Alex Rodriguez really wanted to hit home run No. 661 Thursday night.
In his first at-bat of the Yankees' 4-3 victory over the Orioles at Yankee Stadium, A-Rod was robbed of the long ball that would have broken his tie with Willie Mays for fourth place on the all-time list when the Orioles' Delmon Young reached over the rightfield wall to make a leaping catch.
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But Rodriguez was not going to be denied his place in history on this night.
In his second at-bat, in the third inning, A-Rod launched a majestic drive into deepest left-centerfield. The ball cleared the fence and went into a loading-dock area just to the left of Monument Park to give Rodriguez a milestone home run the Yankees had no monetary reason to ignore -- even if they didn't exactly go crazy celebrating it.
The Yankees briefly noted the achievement with a message on the centerfield scoreboard that was visible for less than 10 seconds.
Rodriguez tied Mays with his 660th home run Friday night in Boston. The Yankees have said they will not pay Rodriguez a $6-million marketing bonus he was to receive when he tied Mays. The Yankees' position is Rodriguez's milestone is not marketable because of his past PED use. Rodriguez has not said if he is going to file a grievance over the Yankees' refusal to pay.
"That's not where my mind is right now," Rodriguez said. "I'm really just trying to enjoy this moment."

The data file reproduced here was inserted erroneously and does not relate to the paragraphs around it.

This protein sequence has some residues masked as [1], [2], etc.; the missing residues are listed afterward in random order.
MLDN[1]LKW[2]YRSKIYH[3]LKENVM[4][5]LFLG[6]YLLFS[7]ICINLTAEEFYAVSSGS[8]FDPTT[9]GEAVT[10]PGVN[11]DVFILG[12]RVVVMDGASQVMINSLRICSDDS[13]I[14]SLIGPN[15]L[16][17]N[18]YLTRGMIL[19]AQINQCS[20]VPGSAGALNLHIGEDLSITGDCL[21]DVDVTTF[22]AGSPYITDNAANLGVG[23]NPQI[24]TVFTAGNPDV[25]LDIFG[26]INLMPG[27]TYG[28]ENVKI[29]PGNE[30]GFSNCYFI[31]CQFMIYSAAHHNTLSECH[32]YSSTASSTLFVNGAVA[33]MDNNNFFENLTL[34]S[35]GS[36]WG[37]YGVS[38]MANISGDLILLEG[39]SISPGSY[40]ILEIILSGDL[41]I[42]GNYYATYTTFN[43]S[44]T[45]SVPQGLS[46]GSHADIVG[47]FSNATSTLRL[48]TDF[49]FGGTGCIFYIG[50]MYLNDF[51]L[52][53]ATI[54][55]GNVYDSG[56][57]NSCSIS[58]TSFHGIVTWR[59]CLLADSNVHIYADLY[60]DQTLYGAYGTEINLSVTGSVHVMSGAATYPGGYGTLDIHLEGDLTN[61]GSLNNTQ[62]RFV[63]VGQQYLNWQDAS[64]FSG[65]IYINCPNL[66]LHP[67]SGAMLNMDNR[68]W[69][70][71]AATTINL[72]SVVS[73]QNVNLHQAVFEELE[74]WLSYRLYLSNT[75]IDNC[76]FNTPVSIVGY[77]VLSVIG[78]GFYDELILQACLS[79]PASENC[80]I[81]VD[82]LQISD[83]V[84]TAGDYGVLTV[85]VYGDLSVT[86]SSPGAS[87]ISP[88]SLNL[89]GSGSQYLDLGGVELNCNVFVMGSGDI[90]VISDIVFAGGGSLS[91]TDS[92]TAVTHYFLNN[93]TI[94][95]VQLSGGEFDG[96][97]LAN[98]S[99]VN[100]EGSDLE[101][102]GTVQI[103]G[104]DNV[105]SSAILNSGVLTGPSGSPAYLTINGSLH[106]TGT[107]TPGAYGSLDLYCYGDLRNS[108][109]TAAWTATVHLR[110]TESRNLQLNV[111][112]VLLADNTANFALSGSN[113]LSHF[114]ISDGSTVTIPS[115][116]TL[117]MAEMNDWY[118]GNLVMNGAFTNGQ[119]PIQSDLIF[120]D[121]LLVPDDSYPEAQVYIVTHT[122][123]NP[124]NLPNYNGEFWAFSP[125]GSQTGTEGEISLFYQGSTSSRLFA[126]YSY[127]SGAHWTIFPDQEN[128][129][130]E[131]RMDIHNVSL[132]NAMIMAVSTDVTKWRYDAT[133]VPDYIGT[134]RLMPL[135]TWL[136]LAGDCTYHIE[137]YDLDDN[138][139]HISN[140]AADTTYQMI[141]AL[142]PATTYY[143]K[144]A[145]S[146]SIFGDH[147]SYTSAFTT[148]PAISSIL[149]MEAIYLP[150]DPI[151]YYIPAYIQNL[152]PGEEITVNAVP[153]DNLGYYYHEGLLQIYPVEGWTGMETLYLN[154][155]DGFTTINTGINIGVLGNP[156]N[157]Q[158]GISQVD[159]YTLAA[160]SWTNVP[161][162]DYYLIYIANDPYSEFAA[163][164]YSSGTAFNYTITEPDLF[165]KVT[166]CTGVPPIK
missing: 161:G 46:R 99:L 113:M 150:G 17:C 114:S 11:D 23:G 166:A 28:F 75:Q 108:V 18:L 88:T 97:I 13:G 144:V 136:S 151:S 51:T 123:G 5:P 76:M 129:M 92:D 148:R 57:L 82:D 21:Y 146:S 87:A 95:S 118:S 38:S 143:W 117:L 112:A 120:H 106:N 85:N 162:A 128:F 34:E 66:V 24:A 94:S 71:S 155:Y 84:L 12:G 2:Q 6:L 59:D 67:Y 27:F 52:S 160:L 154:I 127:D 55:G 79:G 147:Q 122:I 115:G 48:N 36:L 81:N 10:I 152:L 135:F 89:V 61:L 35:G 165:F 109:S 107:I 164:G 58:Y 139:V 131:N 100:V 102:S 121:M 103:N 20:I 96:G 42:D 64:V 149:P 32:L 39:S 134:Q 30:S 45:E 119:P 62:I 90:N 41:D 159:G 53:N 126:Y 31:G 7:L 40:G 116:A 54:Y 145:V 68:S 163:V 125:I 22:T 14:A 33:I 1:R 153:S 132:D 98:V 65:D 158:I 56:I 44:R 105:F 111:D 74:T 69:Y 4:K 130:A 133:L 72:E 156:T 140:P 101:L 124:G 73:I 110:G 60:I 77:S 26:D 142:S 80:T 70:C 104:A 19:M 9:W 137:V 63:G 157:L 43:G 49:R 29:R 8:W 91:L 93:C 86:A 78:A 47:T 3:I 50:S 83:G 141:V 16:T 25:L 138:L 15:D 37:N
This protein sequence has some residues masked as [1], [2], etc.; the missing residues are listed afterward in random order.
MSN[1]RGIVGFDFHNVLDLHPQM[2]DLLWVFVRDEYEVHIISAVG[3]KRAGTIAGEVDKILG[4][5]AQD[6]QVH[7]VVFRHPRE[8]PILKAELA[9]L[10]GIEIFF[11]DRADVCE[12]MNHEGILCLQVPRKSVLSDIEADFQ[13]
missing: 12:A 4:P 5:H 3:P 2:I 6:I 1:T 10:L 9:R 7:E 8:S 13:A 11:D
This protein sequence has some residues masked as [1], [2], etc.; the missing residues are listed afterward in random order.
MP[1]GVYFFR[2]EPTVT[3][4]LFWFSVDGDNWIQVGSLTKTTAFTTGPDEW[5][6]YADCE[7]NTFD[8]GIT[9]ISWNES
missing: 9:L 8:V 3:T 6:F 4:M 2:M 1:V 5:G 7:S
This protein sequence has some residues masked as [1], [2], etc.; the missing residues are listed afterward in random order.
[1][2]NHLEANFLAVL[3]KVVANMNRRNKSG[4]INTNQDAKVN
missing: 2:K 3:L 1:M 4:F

It was definitely a watered-down moment for such a historic home run. Rodriguez wasn't even sure he should take the curtain call the crowd of 39,816 wanted. Rodriguez eventually popped out and raised both arms in triumph.
"I certainly thought the days of curtain calls for me were long gone," he said. "I was a little embarrassed and it was a little awkward. I didn't want the game to stop. I did not want to interrupt the game . . . I tried to do it as fast as I can."
Rodriguez (2-for-3, two RBIs) ended the night 53 home runs away from tying Babe Ruth for third place with 714. Rodriguez tying Ruth would trigger another $6 million marketing bonus, and, perhaps, another dispute.
"All of this is pretty crazy," Rodriguez said. "A year ago today I never thought I would get a curtain call, be hitting in the middle of the lineup for the New York Yankees, helping our team win. Or when I started playing baseball at the Boys and Girls Club in Miami when I was nine years old."
Rodriguez said a Yankees employee retrieved the ball for him. "I just signed a bat," Rodriguez said. "I'd like to meet him tomorrow and thank him personally."
Rodriguez's seventh home run came on a 1-and-1 pitch from Baltimore righthander Chris Tillman (2-4), against whom A-Rod is 6-for-12 with four homers.
Nathan Eovaldi (3-0) allowed three runs in 5 2/3 innings for the victory. Justin Wilson threw 1 1/3 perfect innings, Dellin Betances struck out one in a 1-2-3 eighth inning and Andrew Miller survived a leadoff walk in the ninth by retiring the next three with two strikeouts for his 12th save. Mark Teixeira drove in the eventual winning run with a tiebreaking fifth-inning double.
But it was A-Rod's night.
"It's obviously a big deal," Brett Gardner said. "There's a lot of questions surrounding everything, but still 661 home runs is a lot -- 650 more than I've got, I think. I see how hard Alex works every day and how much he loves to win and how much he loves to compete. I'm really happy for him."